Monthly Archives: December 2019

The Relationships of Christmas Past

Advent Midweek ThemeThe Relationships of
Christmas Past
Genesis 44:30-44

† In Jesus Name †

May the grace of God, our Father, and our Lord Jesus convince you of the healing that is indeed happening in your life and in the lives of those you knew in Christmases past…

Haunted

I can’t imagine, as Judah stands before the brother he does not recognize, the heartache that he feels.  His heart and soul flashbacks to the look in his father’s eyes when they told him of Joseph’s death. Of watching his dad weep for months,

How it must have eaten him up, even though he knew his brother probably wasn’t dead, but simply a slave somewhere.

Still, he had to look down and see his father, wracked with tears, and live with his father’s overprotective nature toward Joseph’s younger brother, the only joy this broken man had…

Judah then considers having to break the news to his father, that his other son would be lost to him as well. His heart breaks, as guilt and shame have so weakened him, he realizes he can’t go back, he can’t watch his father die, because of the sin he has committed.

Surely he is haunted far more than Bob Marley or the most of the ghost of Christmas past ever could.

Our Relationships of Christmas Past

For many of us, the holidays are a challenge. We miss many dear friends and family.  Some are memories form our youth, like those we looked up to have past away, some of them decades ago.

Others are missing for a different reason.

Our sin.

Maybe we didn’t sell them into slavery, but the effect is much the same.  We never, ever, want to bump into each other, for the sin that divides us is too grievous.  Like Judah, thinking of the pain he caused his father (not even thinking of Joseph), we can’t live with it. I can’t imagine bearing up with that kind of pain for decades….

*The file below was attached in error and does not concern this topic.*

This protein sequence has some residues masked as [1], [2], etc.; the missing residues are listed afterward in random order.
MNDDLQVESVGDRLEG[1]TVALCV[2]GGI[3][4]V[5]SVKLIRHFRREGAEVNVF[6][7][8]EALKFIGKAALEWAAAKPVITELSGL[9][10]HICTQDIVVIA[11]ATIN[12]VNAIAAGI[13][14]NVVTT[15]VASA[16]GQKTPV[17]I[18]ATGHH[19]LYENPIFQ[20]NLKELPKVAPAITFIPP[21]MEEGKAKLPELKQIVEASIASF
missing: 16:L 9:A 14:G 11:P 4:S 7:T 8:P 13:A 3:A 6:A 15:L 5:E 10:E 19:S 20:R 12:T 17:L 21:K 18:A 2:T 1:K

Or can I?

I think back to the relationships of Christmases past, and know the absence of lives that brought joy, people I had fun with, that won’t be there this year without a miracle.  If I think about it, I understand all to well the pain that Judah felt, as he considered going back to his father,

I could easily share in the words of Judah,

33 Sir, I am your slave. Please let me stay here in place of Benjamin and let him return home with his brothers. 34 How can I face my father if Benjamin isn’t with me? I couldn’t bear to see my father in such sorrow.

As we regret the past, as we wish we, as we pray like Judah prayed, as we grieve over the damage of our sin, we hear God respond, “no…”

It is hard to hear God answer no…

So hard we don’t always hear, “my son, that is not necessary….”

But our Brother can…

It is actually impossible to take care of what we’ve broken and shattered. We can’t take the place of the joy, we can’t somehow sacrifice the life we have to restore that which is broken.

But that isn’t why God says, “no.”

He says no because He had already taken care of the sin that caused Judah’s grief and anxiety.  The brother he thinks dead, he is standing before. What his and his brother’s sin threw away, the love of their Father is now going to be restored.